[0009] The present invention provides a business promotion method utilizing an interactive code game. The method includes identifying a prize winning message; providing a static code in a designated promotional area and distributing a plurality of game pieces to customers. The static code defines a portion of the message in a way that the message is not readily discernable from the static code alone. Of the distributed game pieces, at least one game piece differs from the other game pieces and includes a complementary code defining a portion of the message complementing the static code such that the game piece can be used to decipher the code and produce the message.

[0010] The prize winning message can be graphical or textual. In a preferred form, the static code is the non-alphanumeric components (straight and curved lines) forming a text message and the complementary code is the non-alphanumeric components of the text message which when combined with the static code produces the text message.

[0011] The distributed game pieces not having a complementary code do not produce the prize winning message when combined with the static code. These pieces can include a message indicating the piece qualifies them for a consolation prize. For example, the game piece can be redeemed for a discount off the purchase price of a product or service.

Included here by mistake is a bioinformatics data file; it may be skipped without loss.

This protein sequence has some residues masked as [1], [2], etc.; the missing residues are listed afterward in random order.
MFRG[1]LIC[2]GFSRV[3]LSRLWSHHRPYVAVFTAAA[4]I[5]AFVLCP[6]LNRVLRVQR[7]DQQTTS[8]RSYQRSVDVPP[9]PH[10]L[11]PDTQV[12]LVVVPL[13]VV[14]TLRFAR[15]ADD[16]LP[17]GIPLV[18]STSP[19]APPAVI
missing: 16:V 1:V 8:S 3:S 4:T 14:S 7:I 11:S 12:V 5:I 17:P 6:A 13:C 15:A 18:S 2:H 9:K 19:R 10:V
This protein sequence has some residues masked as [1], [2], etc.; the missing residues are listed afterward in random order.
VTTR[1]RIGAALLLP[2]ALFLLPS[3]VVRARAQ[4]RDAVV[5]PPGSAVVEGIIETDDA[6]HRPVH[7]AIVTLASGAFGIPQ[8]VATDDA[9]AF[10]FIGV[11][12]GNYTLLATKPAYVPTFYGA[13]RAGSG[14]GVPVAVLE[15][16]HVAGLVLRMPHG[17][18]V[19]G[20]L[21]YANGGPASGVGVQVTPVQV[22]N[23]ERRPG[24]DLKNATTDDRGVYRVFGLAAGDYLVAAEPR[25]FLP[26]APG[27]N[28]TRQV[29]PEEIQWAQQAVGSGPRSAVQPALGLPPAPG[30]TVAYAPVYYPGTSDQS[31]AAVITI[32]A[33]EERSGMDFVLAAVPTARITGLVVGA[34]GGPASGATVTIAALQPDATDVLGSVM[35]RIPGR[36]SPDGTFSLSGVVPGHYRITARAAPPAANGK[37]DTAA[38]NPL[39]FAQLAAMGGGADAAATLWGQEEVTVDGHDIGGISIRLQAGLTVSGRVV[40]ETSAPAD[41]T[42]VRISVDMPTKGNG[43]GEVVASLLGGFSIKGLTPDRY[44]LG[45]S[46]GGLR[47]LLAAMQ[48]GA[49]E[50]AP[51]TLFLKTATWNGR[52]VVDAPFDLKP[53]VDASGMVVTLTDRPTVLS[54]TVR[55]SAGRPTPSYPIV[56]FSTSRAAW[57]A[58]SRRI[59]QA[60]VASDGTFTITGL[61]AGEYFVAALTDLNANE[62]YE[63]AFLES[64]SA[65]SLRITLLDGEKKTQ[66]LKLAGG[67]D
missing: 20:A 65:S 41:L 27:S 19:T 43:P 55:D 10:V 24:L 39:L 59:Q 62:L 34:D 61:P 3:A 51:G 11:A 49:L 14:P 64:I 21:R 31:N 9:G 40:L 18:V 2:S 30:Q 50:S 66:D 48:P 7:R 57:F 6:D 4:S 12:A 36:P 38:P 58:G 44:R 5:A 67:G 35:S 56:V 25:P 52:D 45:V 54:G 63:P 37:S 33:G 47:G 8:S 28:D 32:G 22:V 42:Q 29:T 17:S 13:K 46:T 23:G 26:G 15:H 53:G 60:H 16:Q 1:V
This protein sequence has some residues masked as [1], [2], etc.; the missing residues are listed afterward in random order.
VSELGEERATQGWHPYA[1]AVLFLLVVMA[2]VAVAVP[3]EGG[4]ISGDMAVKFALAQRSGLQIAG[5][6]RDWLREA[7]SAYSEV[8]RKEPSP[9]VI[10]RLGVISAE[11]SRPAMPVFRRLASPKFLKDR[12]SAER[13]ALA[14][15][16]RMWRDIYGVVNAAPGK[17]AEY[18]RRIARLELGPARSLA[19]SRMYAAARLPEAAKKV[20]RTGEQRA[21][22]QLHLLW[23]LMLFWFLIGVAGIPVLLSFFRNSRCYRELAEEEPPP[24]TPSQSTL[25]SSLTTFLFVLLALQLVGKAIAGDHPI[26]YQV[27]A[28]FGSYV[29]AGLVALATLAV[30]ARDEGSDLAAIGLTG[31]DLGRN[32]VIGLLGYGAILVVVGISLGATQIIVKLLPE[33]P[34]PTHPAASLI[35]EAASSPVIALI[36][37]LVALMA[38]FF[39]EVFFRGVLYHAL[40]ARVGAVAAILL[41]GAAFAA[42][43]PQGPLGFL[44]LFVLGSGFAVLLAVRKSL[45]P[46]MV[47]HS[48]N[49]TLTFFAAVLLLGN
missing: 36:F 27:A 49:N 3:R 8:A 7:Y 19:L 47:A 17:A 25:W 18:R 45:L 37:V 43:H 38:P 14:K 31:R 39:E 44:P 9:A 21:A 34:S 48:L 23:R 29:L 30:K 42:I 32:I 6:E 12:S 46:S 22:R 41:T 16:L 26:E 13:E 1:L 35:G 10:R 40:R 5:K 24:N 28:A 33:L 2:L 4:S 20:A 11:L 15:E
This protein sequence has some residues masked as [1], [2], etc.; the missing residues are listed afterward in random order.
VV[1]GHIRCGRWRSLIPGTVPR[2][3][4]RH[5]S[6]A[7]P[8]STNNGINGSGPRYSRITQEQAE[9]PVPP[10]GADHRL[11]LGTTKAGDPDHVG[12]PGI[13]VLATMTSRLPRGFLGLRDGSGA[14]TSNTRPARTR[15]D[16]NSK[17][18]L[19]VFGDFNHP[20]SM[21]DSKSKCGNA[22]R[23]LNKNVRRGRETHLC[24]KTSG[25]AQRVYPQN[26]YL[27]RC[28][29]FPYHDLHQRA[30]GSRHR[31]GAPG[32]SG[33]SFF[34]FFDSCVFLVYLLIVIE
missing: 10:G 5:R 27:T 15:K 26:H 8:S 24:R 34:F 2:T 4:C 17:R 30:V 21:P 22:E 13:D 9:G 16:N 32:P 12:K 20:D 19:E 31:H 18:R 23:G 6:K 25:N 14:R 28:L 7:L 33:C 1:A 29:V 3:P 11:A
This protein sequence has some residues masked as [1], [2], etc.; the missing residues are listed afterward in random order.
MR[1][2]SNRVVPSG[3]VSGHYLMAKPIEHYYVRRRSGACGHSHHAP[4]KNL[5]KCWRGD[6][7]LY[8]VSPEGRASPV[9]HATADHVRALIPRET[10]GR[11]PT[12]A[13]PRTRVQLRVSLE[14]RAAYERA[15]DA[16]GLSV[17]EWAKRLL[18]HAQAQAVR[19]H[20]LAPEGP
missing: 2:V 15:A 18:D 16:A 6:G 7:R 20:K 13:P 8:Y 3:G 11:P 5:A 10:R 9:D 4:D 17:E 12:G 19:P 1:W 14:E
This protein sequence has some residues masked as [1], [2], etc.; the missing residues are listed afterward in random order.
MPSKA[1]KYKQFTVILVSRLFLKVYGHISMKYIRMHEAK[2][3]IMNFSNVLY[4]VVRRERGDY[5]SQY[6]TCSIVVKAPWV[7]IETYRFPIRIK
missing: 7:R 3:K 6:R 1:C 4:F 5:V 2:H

[0012] The static code and the game pieces can be displayed in various ways. For example, the promotional area in which the static code is posted can be an in-store display, a receipt, a product package, the interior of a product package and in other areas related to the product or where it is sold (virtual or real). The game pieces can be distributed, for example, in product packaging, by affixing them to an exterior surface of product packaging or a carryable paper, such as newspaper or magazine inserts.